Image Entertainment // 2007 // 101 Minutes // Rated G
Reviewed by Appellate Judge James A. Stewart (Retired) // November 18th, 2008
"Who were the people I was going to meet in Antarctica at the end of the world? What were their dreams?"
The idea for Encounters at the End of the World came when director Werner Herzog saw some underwater footage from Henry Kaiser, who first went to Antarctica on an artist's grant and stuck around. Herzog wangled an invitation from the National Science Foundation, "even though I left no doubt that I would not come up with another film about penguins," as he puts it.
Viewers will see a penguin and some very contented seals, but the main focus is on the people who study the seals and the penguins. It's a little bit about the research, but more about their personalities and lives way down under at McMurdo, which Herzog describes as an "ugly mining town." Herzog discovers that they love Frosty Boy frozen dessert ("it's not quite ice cream") and have a 24-hour sundial and a greenhouse. He meets a diver who compares the underwater world to the sci-fi movies he loves, an Eastern European refugee who always has a rucksack ready, and a woman who can fit herself into hand luggage, a skill she shows off on a talent night.
Because Herzog focuses on the people, the footage isn't spectacular. You'll see a lot of long shots of people talking, which have a certain monotony, even if the people are standing against some unusual backgrounds. There are some stunning images, though, of underwater dives or icy mountains. Interspersed with the Antarctic images, shot digitally, are some "very, very strange materials," as Herzog says in the commentary. These film clips include shots of The Lone Ranger to illustrate a point, and they also include a clip of a silent film that had explorer Ernest Shackleton recreating his South Pole adventure among papier mache icebergs.
Herzog's narration, a mix of idiosyncratic humor and thoughtful observation, grew on me as Encounters went along. When the camera pans the shelves of rusty canned goods in Shackleton's original hut, he says, "It all looks now like an extinct supermarket. On a cultural level, it meant the end of adventure." Later, he ponders what an alien archaeologist would think of the site after the fall of human civilization.
Since Herzog visited Antarctica during the continent's summer, he had 24-hour sun to work with, so the picture looks good. The sound, which includes seal noises underwater as well as an eclectic music selection, has a memorable haunting quality.
Lots of extras are included here. A commentary teams Herzog with Kaiser and Director of Photography Peter Zeitlinger. It's not bad, but Herzog put most of his thoughts into the narration on the actual documentary. Even so, you'll hear about a shot that's obviously in the wrong place, as anyone who's been to Antarctica can tell you, Herzog's own love of Frosty Boy, and more information on the filming.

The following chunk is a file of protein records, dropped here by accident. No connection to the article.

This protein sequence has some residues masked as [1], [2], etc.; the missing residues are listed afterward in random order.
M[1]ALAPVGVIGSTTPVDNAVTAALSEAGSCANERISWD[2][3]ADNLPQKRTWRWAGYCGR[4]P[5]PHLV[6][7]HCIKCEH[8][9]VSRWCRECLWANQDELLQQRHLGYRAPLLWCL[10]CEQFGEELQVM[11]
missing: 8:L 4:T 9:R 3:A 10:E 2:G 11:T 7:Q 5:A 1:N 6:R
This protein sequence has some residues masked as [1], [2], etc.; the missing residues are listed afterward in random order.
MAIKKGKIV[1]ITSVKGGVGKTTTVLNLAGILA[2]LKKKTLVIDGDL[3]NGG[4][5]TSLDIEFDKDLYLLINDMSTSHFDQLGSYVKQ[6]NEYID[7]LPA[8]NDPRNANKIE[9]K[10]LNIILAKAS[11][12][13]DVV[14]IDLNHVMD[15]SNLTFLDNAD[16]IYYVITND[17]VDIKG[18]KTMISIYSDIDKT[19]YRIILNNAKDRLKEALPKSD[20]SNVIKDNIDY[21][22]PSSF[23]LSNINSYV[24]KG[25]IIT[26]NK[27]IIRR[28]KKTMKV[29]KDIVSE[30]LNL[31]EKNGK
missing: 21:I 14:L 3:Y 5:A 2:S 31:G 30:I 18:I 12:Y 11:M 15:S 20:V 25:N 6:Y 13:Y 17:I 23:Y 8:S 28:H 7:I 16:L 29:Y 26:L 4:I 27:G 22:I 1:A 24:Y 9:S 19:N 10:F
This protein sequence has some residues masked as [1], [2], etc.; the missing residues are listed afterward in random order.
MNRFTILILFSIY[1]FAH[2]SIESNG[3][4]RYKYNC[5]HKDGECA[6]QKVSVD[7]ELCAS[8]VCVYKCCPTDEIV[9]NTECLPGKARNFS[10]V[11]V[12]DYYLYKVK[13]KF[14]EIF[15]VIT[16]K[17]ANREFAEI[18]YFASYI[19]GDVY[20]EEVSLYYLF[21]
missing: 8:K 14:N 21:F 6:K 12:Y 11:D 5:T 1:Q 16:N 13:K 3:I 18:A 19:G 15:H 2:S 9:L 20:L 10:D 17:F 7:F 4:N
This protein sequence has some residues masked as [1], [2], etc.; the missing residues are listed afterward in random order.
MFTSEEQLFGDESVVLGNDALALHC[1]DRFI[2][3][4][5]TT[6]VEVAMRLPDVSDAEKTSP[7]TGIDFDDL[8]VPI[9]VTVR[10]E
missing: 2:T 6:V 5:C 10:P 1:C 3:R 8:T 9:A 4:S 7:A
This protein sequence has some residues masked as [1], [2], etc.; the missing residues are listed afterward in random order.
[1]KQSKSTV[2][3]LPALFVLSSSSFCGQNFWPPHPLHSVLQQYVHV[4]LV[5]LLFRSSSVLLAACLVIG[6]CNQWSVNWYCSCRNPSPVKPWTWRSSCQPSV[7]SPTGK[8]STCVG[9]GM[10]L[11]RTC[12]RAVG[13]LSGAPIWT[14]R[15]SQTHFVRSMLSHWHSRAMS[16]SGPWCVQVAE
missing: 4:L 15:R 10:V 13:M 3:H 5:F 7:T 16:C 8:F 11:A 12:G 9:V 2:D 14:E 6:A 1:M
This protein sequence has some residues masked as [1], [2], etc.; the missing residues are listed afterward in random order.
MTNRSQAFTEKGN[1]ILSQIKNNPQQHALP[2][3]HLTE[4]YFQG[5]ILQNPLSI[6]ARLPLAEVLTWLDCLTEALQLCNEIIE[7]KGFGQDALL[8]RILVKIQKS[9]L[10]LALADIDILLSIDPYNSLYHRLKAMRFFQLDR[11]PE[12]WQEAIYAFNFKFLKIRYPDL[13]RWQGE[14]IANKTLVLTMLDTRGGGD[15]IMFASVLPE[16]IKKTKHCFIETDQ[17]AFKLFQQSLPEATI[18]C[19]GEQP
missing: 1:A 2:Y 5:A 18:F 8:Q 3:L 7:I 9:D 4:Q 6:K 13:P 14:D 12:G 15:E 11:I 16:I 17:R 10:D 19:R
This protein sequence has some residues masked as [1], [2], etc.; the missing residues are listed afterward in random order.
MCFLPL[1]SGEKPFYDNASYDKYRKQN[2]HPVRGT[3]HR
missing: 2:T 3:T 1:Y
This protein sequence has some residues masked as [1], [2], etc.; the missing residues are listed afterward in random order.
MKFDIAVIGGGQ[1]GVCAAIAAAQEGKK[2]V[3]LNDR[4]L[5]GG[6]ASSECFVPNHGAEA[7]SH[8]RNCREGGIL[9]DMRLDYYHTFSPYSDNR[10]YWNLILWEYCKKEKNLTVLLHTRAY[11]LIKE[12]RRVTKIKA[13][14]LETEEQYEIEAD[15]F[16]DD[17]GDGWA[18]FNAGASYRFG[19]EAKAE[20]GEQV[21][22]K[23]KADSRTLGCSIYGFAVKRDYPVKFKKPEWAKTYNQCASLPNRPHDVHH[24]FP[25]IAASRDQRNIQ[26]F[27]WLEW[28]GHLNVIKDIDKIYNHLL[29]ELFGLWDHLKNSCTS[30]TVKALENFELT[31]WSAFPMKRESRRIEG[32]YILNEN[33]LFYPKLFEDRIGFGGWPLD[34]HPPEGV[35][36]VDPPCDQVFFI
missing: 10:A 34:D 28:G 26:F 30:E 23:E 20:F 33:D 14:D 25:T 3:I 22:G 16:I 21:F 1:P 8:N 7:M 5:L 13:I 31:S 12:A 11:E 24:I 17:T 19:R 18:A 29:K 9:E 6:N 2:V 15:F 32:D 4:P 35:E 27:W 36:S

Three segments of additional footage provide the tranquil and beautiful pictures that you'd expect from an Antarctica documentary. "Under the Ice," by Henry Kaiser, features 35 minutes of underwater footage set to music. Shorter pieces go "Over the Ice" to the McMurdo Dry Valleys and look at "Seals & Men." There's a dive locker interview that was interesting, especially after seeing "Under the Ice," but could have used some editing. "South Pole Exorcism" opens with Kaiser going "around the world" with his guitar at the actual South Pole and then shows McMurdo folks exorcising "negative mojo" from a tunneling machine; watch for a weird coda on this one. Rounding out Disc One's extras is a theatrical trailer which makes clear the emphasis on the unique characters of McMurdo.
Disc Two is devoted to Jonathan Demme's 67-minute interview of Herzog at the Museum of the Moving Image in New York. While a filmmakers' conversation has its esoteric moments, Herzog shows his good humor with anecdotes about his "anarchic Bavarian upbringing," making movies even though he hadn't seen a film before age 11, and making connections with interview subjects.
If you've ever wondered why anyone would go to Antarctica, Encounters at the End of the World will provide some interesting answers, while showing just enough of the natural beauty of the ice continent to entice viewers. As an added bonus, just watching people coping with the chills of Antarctica made me feel a little warmer by comparison.
Not guilty, but all this writing has made me hungry. Pardon me while I go
get some Frosty Boy frozen dessert.
Review content copyright © 2008 James A. Stewart; Site layout and review format copyright © 1998 - 2016 HipClick Designs LLC
Scales of Justice
Studio: Image Entertainment
* 1.78:1 Anamorphic
* Dolby Digital 5.1 Surround (English)
* Dolby Digital 2.0 Surround (English)
* English (SDH)
Running Time: 101 Minutes
Release Year: 2007
MPAA Rating: Rated G
* "Under the Ice"
* "Over the Ice"
* Dive Locker Interview
* "South Pole Exorcism"
* "Seals & Men"
* Jonathan Demme Interviews Werner Herzog